Commentary: Are Public Schools The Best Option For Low Income Students?

By Rob RoperRob Roper

The latest standardized test scores for Vermont students are out, and the results are disappointing. Overall, proficiency percentages dropped a bit from where they were last year, and, as Secretary of Education Rebecca Holcomb stated, “The achievement gaps between our vulnerable youth and students with greater privilege remain….”

Cut and paste from last year at this time when Holcomb said, “Our children from more prosperous families continue to rank near the top nationally. Our most vulnerable youth- those living in poverty, with disabilities, from marginalized populations and who speak English as a second – continue to have test scores that are on average lower than our general population.”

Cut and paste from Holcomb’s predecessor, Armando Vilaseca, who said when he left office in 2013: “I am particularly concerned that we still have not made major progress in closing the achievement gap for students living in poverty.” Though it would be more accurate to say that our public school model has not made ANY progress in addressing this issue.

It is time to consider that maybe the public school system as currently designed just isn’t the right environment for low income and specially challenged students?

Our public school system does a pretty good job of educating mainstream kids. For example, in the third grade 61% of kids who are not on free and reduced lunch (FRL) are proficient in English and 65% in math – some of the best numbers in the nation. But of the kids who are on FRL only 34% and 37% are proficient respectively. The numbers for special education students is much lower at just 12% and 15%. These gaps persist through the eleventh grade where proficiency rates for mainstream vs. FRL and special education are, in English, 67% vs. 38% and 11%, and for math, 45% vs. 17% and 1.67%. (Yes, only 1.67% of special needs students (roughly 40 out of 2420) are learning enough to be proficient in math at the eleventh grade level!)

This track record, which has persisted for decades despite local and federal attention, raises some questions: Is the traditional public school setting really the best way to educate children who need special attention? Is it fair to mandate that these kids attend schools in which a significant majority – roughly 60% to 85% in a given year/subject – will routinely fall through the cracks?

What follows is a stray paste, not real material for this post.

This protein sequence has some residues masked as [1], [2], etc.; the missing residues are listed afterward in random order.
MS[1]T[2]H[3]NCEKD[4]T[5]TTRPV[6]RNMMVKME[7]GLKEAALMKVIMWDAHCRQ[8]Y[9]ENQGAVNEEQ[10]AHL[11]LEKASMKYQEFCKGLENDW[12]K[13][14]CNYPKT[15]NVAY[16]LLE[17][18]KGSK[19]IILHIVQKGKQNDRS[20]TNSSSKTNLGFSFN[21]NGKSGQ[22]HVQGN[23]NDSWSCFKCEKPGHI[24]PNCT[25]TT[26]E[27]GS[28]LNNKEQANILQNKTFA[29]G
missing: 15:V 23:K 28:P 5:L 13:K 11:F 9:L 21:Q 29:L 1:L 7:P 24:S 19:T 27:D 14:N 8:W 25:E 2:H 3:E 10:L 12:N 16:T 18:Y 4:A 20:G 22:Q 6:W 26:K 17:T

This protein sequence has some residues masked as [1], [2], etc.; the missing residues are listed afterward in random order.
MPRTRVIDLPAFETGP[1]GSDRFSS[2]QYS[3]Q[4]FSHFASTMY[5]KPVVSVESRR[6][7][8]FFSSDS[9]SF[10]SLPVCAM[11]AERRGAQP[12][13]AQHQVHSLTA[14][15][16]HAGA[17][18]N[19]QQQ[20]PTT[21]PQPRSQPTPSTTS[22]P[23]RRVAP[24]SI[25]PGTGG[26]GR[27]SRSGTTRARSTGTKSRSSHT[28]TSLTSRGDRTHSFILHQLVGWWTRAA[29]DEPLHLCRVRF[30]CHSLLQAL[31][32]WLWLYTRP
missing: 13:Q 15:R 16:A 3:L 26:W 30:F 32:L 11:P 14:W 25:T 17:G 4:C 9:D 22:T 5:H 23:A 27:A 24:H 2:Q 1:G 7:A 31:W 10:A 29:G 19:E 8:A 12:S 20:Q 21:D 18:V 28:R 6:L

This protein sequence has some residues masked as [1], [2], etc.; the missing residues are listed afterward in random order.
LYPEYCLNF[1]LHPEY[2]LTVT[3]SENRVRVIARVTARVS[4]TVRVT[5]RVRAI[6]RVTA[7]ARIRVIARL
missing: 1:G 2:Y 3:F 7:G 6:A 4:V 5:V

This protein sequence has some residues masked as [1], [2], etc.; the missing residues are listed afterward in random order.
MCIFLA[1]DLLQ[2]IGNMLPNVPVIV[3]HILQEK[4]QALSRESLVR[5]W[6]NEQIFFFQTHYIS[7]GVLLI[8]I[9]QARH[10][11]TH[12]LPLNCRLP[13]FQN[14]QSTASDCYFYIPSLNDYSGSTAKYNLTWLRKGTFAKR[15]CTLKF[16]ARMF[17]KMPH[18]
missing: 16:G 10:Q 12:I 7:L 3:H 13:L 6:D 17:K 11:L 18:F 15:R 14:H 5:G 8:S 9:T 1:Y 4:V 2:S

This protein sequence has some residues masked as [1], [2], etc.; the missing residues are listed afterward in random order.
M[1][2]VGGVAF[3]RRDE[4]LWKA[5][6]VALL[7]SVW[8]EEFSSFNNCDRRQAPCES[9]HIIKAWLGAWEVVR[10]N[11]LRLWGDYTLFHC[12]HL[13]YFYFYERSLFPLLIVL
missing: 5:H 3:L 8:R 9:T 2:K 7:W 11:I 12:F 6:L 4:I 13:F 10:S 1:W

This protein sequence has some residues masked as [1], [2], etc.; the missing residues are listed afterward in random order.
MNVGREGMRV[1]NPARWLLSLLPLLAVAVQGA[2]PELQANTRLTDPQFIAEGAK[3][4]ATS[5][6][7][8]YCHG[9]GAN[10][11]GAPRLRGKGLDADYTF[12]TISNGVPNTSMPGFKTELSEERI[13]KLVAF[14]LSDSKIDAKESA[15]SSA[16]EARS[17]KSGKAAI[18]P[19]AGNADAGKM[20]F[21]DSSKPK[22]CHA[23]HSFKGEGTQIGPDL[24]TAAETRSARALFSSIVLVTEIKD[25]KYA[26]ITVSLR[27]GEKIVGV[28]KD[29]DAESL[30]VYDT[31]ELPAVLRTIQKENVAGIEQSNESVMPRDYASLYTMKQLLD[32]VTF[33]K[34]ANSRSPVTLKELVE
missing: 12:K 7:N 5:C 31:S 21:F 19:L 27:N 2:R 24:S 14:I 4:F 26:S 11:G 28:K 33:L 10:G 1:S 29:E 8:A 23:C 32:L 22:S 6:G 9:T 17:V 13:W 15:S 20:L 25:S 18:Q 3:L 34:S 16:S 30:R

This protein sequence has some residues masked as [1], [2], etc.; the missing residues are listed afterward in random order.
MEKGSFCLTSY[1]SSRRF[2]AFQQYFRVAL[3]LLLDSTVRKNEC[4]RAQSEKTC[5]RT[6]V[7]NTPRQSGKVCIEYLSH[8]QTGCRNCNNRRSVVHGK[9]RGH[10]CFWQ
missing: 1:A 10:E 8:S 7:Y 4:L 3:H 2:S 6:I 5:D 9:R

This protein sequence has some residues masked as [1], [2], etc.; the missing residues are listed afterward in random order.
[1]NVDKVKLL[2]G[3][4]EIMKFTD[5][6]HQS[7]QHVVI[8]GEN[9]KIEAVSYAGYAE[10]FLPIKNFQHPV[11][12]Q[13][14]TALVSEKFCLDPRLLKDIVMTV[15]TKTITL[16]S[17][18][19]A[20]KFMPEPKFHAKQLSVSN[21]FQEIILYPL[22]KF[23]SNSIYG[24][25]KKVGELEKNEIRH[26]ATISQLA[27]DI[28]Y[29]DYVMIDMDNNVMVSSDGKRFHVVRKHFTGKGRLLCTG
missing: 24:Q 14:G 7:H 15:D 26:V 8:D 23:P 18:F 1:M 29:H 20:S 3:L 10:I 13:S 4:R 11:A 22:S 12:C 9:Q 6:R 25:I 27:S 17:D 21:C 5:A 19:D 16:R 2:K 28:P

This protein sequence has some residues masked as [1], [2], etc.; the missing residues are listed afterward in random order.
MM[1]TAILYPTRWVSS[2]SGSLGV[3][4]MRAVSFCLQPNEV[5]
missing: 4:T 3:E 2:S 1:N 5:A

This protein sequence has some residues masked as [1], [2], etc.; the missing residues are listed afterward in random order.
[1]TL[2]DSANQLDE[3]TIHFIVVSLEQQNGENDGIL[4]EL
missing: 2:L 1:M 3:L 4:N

What these test scores illustrate is that one size does not fit all. A system that works for mainstream students does not necessarily work for others, and potentially vice versa. As Secretary Holcomb noted this year, where the gap between wealthier and less affluent students did decrease it was “largely a result of score declines for more privileged groups.” So, is it possible that as we emphasize making the one-size public school better fit less advantaged groups, the fit and effectiveness deteriorates for the others? Not enough data to say so for sure, but certainly worth watching.

There are educational models out there that are very successful at educating lower income students. KIPP (Knowledge is Power Program) is just one example.

KIPP is an independent program operating mostly (but not entirely) as charter schools. It is specifically geared toward meeting the needs of underserved communities. 87% of KIPP students qualify for free and reduced lunch. Nevertheless, 93% students who completed eighth grade at a KIPP school graduate from high school, 82% go on to college, and 44% complete college. This is 32% higher than the national average for all kids, and five times the national average for low-income kids. (KIPP College Completion Report)

So, why for Pete’s sake do we not allow for more KIPP type options for low-income Vermont students?

Actually, we do in Vermont’s 90-ish tuitioning towns where parents can choose their child’s school, public or independent, and roughly $14,500 will follow the child to that school. There are many Vermont independent schools that specifically cater to students with special needs, as well as general admission schools that simply provide a more stable and focused environment for kids who need that to succeed.

It is a sad irony that a legislative summer study committee is currently looking at rules that would make Vermont’s independent schools – schools that in many cases do a superlative job of giving low income and disadvantaged kids a chance to succeed — look and operate more like public schools, where those kids are demonstrably not thriving. If anything, what we should be doing is opening up as many options as we can for all kids, letting them choose the program and the environment that works best for them. If it’s a public school, that’s great. If not, so be it.

- Rob Roper is president of the Ethan Allen Institute. He lives in Stowe.

 

{ 1 comment… read it below or add one }

Jim Bulmer October 2, 2017 at 10:03 pm

The sad fact is that for the most part many of these needy kids come from homes where education is not a high priority. I for one was fortunate enough to have parents who from day one said I was going to college. It’s interesting to note that children from Asian families excel even though at the outset they did not speak English.

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